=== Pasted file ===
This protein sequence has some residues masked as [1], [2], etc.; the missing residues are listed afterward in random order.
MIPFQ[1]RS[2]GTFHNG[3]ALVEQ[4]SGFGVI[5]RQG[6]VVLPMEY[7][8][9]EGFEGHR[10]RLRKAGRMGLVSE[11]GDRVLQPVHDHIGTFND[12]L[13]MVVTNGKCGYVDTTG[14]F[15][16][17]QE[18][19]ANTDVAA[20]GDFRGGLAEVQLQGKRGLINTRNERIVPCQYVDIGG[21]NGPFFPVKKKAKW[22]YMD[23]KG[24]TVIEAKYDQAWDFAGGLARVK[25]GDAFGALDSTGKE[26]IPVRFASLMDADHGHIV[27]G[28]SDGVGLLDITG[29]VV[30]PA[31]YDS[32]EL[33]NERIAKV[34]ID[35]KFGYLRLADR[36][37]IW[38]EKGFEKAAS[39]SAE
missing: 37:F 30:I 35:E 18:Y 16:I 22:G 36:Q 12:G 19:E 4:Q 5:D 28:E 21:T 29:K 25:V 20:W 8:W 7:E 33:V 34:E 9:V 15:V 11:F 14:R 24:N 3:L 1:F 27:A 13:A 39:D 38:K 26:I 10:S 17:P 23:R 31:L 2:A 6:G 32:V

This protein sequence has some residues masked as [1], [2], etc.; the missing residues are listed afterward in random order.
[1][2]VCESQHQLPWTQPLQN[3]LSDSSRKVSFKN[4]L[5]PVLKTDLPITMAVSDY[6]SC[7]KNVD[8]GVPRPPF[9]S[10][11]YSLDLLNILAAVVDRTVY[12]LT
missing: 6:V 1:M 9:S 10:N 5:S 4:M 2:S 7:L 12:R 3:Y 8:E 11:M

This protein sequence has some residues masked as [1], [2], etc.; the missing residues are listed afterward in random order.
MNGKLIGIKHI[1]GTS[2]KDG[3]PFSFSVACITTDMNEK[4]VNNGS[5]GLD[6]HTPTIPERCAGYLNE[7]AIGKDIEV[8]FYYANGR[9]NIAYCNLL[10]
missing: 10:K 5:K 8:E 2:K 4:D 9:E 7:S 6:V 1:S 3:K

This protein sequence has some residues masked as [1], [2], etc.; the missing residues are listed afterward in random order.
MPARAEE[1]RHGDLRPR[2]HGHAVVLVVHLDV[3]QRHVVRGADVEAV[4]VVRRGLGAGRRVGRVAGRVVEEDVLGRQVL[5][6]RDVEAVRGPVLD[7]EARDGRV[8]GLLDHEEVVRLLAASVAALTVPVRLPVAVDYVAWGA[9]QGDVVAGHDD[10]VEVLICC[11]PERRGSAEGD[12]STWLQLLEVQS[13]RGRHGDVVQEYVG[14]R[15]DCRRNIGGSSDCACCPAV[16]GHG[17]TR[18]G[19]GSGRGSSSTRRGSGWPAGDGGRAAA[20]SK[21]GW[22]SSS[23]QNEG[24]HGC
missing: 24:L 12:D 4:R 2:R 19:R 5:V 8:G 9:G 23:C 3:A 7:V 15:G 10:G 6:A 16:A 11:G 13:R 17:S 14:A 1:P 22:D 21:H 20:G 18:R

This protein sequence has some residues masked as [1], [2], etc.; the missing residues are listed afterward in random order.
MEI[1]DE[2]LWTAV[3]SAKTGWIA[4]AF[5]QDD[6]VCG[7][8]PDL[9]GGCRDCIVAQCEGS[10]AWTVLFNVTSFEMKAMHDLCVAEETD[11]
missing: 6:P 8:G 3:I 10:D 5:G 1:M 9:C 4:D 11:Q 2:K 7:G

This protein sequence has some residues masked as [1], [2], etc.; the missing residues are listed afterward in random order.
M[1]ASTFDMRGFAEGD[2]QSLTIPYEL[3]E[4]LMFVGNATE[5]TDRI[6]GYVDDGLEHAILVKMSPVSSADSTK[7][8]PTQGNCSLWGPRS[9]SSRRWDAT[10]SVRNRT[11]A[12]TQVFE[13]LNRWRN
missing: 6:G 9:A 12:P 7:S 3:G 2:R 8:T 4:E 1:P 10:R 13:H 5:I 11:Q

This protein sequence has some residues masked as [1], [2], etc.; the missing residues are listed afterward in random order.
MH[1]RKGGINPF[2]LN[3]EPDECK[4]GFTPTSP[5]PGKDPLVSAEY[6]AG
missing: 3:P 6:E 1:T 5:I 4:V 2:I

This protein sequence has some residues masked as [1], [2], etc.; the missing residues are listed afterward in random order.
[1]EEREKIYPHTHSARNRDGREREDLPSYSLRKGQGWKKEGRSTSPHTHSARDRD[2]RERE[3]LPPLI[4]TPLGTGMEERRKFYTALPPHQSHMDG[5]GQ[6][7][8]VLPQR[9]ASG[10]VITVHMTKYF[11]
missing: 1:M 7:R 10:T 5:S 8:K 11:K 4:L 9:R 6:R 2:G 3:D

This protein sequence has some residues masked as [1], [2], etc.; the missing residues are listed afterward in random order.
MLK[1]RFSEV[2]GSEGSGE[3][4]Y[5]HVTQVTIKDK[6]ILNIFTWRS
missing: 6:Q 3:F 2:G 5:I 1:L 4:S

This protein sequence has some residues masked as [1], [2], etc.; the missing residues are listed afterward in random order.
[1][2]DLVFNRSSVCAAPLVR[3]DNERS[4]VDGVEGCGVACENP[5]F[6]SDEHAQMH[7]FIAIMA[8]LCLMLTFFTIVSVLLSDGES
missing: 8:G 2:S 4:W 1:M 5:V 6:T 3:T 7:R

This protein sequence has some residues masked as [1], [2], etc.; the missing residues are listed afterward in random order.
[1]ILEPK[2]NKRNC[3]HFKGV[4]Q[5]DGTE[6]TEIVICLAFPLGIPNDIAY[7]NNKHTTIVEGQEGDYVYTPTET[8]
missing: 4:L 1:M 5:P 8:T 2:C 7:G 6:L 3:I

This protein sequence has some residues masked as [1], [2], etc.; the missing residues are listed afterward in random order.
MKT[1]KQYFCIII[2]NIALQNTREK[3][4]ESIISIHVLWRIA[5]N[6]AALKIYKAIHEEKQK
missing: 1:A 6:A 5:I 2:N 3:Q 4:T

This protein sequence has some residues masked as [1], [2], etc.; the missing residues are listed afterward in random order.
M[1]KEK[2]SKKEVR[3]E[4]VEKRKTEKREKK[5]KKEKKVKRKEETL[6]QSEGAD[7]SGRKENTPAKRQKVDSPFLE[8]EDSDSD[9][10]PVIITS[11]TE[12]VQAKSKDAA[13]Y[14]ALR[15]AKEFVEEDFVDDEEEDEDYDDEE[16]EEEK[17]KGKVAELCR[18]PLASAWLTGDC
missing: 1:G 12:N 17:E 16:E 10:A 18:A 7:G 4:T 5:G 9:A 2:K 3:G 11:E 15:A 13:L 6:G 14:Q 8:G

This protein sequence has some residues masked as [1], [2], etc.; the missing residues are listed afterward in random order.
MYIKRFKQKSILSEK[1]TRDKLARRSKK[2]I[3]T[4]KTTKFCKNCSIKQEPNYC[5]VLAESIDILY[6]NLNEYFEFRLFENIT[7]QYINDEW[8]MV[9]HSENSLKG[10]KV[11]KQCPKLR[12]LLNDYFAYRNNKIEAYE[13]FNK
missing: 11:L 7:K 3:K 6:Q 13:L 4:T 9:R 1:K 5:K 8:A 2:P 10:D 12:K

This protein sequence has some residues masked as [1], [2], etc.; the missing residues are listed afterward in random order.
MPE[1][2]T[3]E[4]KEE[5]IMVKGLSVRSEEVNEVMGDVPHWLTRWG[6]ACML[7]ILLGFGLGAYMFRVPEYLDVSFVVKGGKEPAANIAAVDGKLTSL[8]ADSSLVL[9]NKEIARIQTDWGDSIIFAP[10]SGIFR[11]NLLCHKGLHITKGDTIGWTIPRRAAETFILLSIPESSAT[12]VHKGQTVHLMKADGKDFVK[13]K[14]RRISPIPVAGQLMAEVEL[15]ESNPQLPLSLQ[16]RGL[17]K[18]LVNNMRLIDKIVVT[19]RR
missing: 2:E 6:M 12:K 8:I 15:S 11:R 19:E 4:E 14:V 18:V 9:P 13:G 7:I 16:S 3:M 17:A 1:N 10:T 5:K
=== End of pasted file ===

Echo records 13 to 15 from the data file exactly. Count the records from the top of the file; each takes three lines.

This protein sequence has some residues masked as [1], [2], etc.; the missing residues are listed afterward in random order.
M[1]KEK[2]SKKEVR[3]E[4]VEKRKTEKREKK[5]KKEKKVKRKEETL[6]QSEGAD[7]SGRKENTPAKRQKVDSPFLE[8]EDSDSD[9][10]PVIITS[11]TE[12]VQAKSKDAA[13]Y[14]ALR[15]AKEFVEEDFVDDEEEDEDYDDEE[16]EEEK[17]KGKVAELCR[18]PLASAWLTGDC
missing: 1:G 12:N 17:E 16:E 10:A 18:A 7:G 4:T 5:G 9:A 2:K 3:G 11:E 15:A 13:L 6:G 14:Q 8:G

This protein sequence has some residues masked as [1], [2], etc.; the missing residues are listed afterward in random order.
MYIKRFKQKSILSEK[1]TRDKLARRSKK[2]I[3]T[4]KTTKFCKNCSIKQEPNYC[5]VLAESIDILY[6]NLNEYFEFRLFENIT[7]QYINDEW[8]MV[9]HSENSLKG[10]KV[11]KQCPKLR[12]LLNDYFAYRNNKIEAYE[13]FNK
missing: 11:L 7:K 3:K 6:Q 13:L 4:T 9:R 1:K 5:K 8:A 2:P 10:D 12:K

This protein sequence has some residues masked as [1], [2], etc.; the missing residues are listed afterward in random order.
MPE[1][2]T[3]E[4]KEE[5]IMVKGLSVRSEEVNEVMGDVPHWLTRWG[6]ACML[7]ILLGFGLGAYMFRVPEYLDVSFVVKGGKEPAANIAAVDGKLTSL[8]ADSSLVL[9]NKEIARIQTDWGDSIIFAP[10]SGIFR[11]NLLCHKGLHITKGDTIGWTIPRRAAETFILLSIPESSAT[12]VHKGQTVHLMKADGKDFVK[13]K[14]RRISPIPVAGQLMAEVEL[15]ESNPQLPLSLQ[16]RGL[17]K[18]LVNNMRLIDKIVVT[19]RR
missing: 2:E 6:M 12:K 8:I 15:S 11:R 19:E 4:E 14:V 18:V 9:P 13:G 7:I 16:S 3:M 17:A 1:N 10:T 5:K